Biden doubles FEMA’s spending on excessive climate readiness

United States President Joe Biden visits the headquarters of the Federal Emergency Management Agency (FEMA) for a briefing on the Atlantic hurricane season in Washington, USA on May 24, 2021.

Evelyn Hockstein | Reuters

WASHINGTON – President Joe Biden announced Monday that the Federal Emergency Management Agency (FEMA) would double available funds to help cities and states prepare for extreme weather disasters, from $ 500 million in 2020 to $ 1 billion US dollars this year.

Biden also announced the start of a new NASA initiative to track climate change and the impact of those changes on local communities in both the short term and the future.

Biden revealed the additional funding during a visit to FEMA headquarters, where he received a briefing on the upcoming Atlantic hurricane season and shared comments with the agency’s staff.

“Now is the time to prepare for the busiest time of year for disaster in America,” Biden said after the briefing. “Hurricane season in the south and east and fire season in the west.”

“We all know the storms are coming and we will be prepared,” he added. “We have to be ready.”

Last year the United States had 22 different weather and climate-related disasters, each of which caused more than $ 1 billion in damage, according to a White House fact sheet. In total, the damage from these 22 disasters – mostly forest fires, hurricanes and blizzards – amounted to nearly $ 100 billion.

The newly announced funds will be distributed through FEMA’s BRIC (Building Resilient Infrastructure and Communities) program. Founded in 2018, BRIC provides grants to states, local communities, and tribes to conduct pre-disaster risk mitigation projects.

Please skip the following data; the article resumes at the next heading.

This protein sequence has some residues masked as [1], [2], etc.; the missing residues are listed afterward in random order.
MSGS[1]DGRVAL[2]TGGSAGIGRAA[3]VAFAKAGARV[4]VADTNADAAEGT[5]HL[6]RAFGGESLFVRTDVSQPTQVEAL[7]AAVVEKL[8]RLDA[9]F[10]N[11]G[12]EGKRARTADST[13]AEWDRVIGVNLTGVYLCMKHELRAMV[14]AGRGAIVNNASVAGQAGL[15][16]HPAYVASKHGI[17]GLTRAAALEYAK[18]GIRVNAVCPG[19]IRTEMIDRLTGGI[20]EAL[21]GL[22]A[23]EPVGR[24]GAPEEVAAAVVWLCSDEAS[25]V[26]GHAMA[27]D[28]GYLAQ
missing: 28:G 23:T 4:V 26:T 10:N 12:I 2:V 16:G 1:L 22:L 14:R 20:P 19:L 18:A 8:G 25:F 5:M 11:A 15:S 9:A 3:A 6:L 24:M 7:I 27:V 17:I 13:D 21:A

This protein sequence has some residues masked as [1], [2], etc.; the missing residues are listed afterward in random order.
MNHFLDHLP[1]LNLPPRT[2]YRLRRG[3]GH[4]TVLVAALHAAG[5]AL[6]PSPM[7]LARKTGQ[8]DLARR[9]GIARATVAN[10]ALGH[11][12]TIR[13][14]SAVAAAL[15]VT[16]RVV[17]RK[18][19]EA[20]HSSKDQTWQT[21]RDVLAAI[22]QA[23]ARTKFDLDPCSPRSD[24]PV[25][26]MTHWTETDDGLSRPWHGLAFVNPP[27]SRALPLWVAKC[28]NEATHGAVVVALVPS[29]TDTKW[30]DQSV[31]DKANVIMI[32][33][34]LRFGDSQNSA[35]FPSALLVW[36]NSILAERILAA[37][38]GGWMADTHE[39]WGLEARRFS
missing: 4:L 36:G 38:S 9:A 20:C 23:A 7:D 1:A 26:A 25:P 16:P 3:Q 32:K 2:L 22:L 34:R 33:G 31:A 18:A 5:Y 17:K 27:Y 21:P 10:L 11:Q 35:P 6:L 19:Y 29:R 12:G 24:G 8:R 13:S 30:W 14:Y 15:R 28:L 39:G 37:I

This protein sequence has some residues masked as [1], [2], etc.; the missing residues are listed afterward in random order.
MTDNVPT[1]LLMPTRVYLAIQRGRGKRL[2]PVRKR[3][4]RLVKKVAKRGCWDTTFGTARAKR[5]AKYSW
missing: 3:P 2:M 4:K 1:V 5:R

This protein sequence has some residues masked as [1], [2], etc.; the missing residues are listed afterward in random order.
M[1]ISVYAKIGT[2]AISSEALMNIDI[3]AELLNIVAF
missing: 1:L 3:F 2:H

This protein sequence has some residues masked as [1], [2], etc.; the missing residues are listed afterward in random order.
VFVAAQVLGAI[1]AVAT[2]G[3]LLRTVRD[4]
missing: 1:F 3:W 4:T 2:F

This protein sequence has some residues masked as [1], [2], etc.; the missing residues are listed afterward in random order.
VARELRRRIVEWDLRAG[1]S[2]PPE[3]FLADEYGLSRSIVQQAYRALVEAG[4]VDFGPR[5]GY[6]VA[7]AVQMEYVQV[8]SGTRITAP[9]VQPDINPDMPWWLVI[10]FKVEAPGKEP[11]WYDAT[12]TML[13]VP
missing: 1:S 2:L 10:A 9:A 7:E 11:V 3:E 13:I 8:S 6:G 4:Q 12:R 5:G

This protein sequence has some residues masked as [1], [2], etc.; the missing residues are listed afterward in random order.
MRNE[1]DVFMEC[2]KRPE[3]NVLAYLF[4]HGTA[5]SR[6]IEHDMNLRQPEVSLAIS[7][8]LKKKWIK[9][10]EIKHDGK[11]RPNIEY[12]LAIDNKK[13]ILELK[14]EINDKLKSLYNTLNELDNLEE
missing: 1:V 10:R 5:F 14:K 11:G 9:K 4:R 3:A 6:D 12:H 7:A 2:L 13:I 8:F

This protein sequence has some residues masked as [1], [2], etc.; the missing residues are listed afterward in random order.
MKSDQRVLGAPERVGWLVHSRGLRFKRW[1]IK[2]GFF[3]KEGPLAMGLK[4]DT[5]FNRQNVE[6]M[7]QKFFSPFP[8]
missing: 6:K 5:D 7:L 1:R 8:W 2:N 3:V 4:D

Monday’s actions are the latest in a series of initiatives by the Biden government to measure and prepare for extreme weather events, the frequency and severity of which have increased with the warming of the climate in recent decades.

Last week, Biden signed an executive order instructing federal agencies to undertake a comprehensive assessment of the financial risks of climate change to the government and the private sector

The contract gives Biden’s leading economic and climate advisors four months to estimate how much it would cost to achieve a US economy with net-zero greenhouse gas emissions by 2050.

Since the beginning of his presidency, Biden has made tackling climate change an integral part of his government strategy.

At the core of its climate strategy, a clean power standard, is part of the $ 2.3 trillion infrastructure package currently being negotiated by the White House and Senate Republicans.

The standard would require fossil fuel burning power plants to gradually adopt carbon-free methods of generating electricity such as wind and solar. According to the current standard, the deadline for CO2-free electricity generation would be 2035.

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